February 15, 2000

Turkey in a Pear Tree

My wife called me out of the shower to see the sight. “Jim, there are wild turkeys outside!” I wrapped myself in a towel and ran to the front window. Six wild turkeys were making their way across the street into our front yard. They pecked their way up around the driveway and discovered the bird seed dropped by our piggy birds from their perches in the trees. Our birds are so well fed that they do not have to be careful about dropping food, much to the delight of the squirrels and now the turkeys.

I dripped my way from room to room in my house as the turkeys moved through the yard to the woods out back - six turkeys, each in its own right a spectacle. But six together, well that is an even bigger spectacle – maybe qualifying as a superspectacle, if there is such a word. If superstar football players can make superspectacular plays, then my turkeys can be a superspectacle.

Later in the day my wife called out, “Jim, the turkeys are back. And there are more of them.” I hurried to count them and this time there were seven. I was not too excited. I had already seen six that day and so one more was not a big deal. If there had been ten, then there would have been something to crow, or gobble, about.

An hour later I spotted three swans swimming down in the creek at the end of the street. I had not seen any swans since the summer, and the group of these snow white long necked beauties against the ice floes on the banks of the creek was quite a sight. And then they were joined by two more swans from across the creek and the five glided together. This called for an even closer look.

But there were only five. I had just seen seven turkeys. The turkeys had raised the bar for my sense of appreciation of nature. Even eight swans would not have been enough. If it took me ten turkeys to get excited, then it would take at least eleven swans to reach that level of euphoria.

As you can tell, my sense of appreciation is warped. I require volume. A few summers ago my daughter’s friend Danny exclaimed, “There’s a deer in your yard!” “How many deer?” I asked. “One.” One is not enough. We have deer all the time. It takes a least four deer to get me out of my chair. I demand volume.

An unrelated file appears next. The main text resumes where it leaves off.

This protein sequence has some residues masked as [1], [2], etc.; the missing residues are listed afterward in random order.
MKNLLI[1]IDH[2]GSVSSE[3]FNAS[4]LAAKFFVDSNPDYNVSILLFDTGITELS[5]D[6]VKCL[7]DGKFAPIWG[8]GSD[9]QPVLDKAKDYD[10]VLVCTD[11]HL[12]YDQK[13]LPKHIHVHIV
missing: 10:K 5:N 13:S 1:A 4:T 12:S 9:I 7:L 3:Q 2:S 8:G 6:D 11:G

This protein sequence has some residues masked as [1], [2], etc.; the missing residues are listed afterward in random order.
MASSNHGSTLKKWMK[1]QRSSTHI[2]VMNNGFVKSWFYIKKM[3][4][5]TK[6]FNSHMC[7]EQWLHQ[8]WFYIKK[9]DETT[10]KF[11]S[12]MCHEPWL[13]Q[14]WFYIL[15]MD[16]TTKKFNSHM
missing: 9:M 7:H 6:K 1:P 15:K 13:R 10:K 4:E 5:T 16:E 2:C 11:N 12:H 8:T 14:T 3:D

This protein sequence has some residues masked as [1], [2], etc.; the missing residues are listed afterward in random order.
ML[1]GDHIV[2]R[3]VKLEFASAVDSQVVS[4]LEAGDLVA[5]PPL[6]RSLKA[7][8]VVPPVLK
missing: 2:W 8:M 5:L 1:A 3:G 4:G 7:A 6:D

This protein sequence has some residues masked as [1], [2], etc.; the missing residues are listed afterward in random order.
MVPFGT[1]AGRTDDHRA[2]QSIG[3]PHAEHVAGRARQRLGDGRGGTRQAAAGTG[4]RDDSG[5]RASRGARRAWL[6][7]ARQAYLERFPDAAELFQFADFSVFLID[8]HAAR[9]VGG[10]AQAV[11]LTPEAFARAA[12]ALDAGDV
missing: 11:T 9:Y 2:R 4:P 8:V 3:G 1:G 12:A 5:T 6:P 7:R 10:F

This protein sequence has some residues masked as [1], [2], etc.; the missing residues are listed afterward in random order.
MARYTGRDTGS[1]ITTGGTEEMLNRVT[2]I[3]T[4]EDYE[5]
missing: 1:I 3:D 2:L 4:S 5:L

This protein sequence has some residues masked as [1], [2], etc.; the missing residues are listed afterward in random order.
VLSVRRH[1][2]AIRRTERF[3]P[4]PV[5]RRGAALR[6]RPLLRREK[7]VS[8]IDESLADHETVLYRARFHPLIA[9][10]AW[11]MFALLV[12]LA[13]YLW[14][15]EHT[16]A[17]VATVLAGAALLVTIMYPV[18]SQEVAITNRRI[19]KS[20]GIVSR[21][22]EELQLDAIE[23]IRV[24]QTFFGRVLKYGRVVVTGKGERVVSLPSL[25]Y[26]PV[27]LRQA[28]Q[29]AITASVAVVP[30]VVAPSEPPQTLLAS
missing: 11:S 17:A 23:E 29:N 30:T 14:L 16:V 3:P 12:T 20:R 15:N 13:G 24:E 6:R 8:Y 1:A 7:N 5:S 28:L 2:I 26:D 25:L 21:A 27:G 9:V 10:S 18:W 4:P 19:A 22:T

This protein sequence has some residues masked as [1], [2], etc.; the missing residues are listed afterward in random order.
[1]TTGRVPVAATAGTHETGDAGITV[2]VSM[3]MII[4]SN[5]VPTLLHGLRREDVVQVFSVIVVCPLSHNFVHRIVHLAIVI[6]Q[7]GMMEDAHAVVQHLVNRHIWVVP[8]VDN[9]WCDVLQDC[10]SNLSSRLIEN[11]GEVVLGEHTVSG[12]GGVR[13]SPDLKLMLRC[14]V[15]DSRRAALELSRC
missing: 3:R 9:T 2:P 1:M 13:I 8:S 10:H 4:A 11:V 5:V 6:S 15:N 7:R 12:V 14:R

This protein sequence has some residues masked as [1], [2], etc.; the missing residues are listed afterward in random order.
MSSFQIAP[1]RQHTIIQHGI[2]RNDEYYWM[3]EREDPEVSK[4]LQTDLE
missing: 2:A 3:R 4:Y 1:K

I am not the only one who likes volume. Mariah Carey’s boyfriend recently tried to send her ten dozen roses, but there were not enough in the whole city to make up the order. I am sure that the several dozen that were delivered greatly disappointed her. It all depends on what you are used to. My wife is always thrilled on the rare occasion that I spring for a dozen roses. I have set the bar pretty low on the category of roses.

But back to the turkeys. You thought I never left them? I think I know where this volume problem started. It began way back in the middle ages with the publication of the song “The Twelve Days of Christmas.” You know, that is the one that begins, “On the first day of Christmas my true love gave to me, a partridge in a pear tree.” You will recall that the lover raised the bar day by day, “five gold rings,” “sev’n swans a swimming”… “ten lords a leaping,” up to “twelve drummers drumming.”

Enough already! When is enough enough? Why do I always want more? Is our culture a culture of more? Am I programmed to be dissatisfied with anything less than more? Have you ever seen a partridge in a pear tree? Wouldn’t that be wonderful thing all on its own?

Those questions are too weighty for me. I plan to spend my winter nights deciding just where to plant the pear tree. Or maybe I could plant a whole row. Or even several rows!